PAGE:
Below the exposure slider you see the recovery slider. This slider is used when you increase the exposure and the image begins to look "washed out". This slider will bring back some of the clipped highlights without effecting the rest of the image.

The fill light slider is used to brighten the shadow highlights. This is very helpful when your shadows are just too dark.

Blacks slider increases the total black point in the image. This is very useful if the shadows just aren't dark enough for you.

Brightness and Contrast sliders work just as they do in photoshop or any other image editing software. I don't prefer to use the contrast as I think it's a pretty "blunt" instrument. Instead I use the tone curve, but we'll get to that later on.

The clarity slider increases midtone contrast in your image. I always increase this. It gives images that extra "punch". An increase to 50 or 60 is not uncommon for me.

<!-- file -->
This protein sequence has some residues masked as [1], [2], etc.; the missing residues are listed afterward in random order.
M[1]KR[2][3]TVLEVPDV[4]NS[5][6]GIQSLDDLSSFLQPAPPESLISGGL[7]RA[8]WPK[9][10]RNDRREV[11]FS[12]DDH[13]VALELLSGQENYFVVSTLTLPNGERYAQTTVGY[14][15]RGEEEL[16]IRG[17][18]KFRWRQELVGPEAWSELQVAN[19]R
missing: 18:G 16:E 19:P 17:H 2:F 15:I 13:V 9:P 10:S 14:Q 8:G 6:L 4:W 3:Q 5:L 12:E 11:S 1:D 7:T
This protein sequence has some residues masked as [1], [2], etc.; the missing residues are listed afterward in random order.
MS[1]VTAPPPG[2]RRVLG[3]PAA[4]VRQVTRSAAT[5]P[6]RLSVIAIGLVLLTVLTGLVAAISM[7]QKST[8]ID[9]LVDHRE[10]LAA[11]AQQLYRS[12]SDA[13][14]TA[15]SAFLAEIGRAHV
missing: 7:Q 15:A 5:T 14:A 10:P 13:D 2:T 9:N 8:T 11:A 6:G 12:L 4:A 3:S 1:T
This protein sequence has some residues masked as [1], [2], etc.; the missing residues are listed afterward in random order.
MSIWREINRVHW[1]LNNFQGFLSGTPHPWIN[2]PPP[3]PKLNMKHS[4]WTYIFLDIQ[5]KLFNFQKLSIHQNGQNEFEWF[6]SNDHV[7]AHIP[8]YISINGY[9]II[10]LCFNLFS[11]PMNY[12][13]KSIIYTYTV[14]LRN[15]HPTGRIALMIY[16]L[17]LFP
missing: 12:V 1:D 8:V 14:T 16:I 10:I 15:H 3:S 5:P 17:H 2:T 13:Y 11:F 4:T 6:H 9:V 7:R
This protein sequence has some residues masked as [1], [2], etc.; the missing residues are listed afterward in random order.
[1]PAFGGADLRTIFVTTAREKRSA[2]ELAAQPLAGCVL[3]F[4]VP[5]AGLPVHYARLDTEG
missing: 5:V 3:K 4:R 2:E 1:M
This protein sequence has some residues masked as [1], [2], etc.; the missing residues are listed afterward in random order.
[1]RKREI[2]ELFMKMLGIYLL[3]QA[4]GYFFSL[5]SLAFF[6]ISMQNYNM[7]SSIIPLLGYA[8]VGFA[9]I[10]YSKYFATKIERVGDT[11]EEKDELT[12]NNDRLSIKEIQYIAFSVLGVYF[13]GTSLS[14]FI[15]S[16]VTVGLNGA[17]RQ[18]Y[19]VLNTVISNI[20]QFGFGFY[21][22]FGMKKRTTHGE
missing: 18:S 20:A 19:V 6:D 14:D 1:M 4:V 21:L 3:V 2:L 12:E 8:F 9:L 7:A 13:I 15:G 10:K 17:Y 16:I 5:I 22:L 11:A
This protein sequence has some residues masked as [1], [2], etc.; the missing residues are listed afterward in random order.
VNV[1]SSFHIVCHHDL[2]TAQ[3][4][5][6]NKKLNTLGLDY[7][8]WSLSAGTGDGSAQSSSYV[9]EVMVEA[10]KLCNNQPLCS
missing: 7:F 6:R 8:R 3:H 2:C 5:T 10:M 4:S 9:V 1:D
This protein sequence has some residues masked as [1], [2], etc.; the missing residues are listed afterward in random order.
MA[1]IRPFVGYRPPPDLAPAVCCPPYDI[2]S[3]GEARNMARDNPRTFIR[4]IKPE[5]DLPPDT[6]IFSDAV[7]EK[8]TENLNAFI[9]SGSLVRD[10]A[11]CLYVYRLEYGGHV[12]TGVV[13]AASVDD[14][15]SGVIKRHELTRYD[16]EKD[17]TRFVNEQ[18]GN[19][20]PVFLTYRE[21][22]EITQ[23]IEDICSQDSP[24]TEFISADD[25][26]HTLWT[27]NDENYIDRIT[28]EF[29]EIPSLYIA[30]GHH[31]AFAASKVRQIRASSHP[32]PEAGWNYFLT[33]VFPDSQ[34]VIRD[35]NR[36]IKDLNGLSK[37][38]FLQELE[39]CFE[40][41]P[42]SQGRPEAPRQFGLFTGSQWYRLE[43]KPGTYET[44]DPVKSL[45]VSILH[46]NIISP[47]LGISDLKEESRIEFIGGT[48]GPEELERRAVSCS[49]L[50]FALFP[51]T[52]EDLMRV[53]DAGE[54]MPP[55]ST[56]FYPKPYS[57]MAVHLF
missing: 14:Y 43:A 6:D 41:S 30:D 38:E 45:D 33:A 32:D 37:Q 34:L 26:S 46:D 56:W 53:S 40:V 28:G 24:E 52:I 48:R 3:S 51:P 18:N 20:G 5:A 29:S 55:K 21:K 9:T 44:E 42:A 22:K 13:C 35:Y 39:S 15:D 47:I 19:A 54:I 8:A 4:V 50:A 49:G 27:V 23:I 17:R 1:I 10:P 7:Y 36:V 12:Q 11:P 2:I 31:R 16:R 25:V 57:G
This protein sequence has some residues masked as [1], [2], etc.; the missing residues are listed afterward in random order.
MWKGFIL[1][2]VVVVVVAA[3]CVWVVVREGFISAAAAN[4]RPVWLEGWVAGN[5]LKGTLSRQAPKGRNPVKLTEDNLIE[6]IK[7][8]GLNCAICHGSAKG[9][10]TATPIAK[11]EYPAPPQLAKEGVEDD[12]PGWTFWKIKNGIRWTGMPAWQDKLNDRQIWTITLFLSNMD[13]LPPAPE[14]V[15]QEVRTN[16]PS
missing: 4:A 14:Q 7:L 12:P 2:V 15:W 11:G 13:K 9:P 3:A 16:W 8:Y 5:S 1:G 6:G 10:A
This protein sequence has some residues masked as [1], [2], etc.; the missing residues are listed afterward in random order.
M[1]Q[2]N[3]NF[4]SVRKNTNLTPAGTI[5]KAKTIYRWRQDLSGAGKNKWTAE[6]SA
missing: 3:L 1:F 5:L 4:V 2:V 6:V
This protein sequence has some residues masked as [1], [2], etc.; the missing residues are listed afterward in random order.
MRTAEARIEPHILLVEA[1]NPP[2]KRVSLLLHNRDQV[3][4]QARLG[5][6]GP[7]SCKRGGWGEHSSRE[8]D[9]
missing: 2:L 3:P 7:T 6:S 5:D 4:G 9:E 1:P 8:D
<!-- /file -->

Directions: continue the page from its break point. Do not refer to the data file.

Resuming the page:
The next slider down is the Vibrance slider. This slider is a wonderful addition to the image editing tools. It will increase the colors in the image without increasing the colors that are already saturated. This is really important when working on pictures of people. If you have a person in a bed of flowers and you want to increase the color of the flowers without increasing the color of the skin, use vibrance.

Last but not least in the basic menu is the Saturaton. Anyone that has ever used an image editing software knows what saturation is, and in Lightroom it's no different. Increase the saturation slider to increase the intensity of the colors of the image.

I think that's it for today. Tomorrow I'm going to Finnish the Develop module including the adjustment brush and the gradient tool. Make sure to check back tomorrow for that. See you all tomorrow. Jason

No comments:

Post a Comment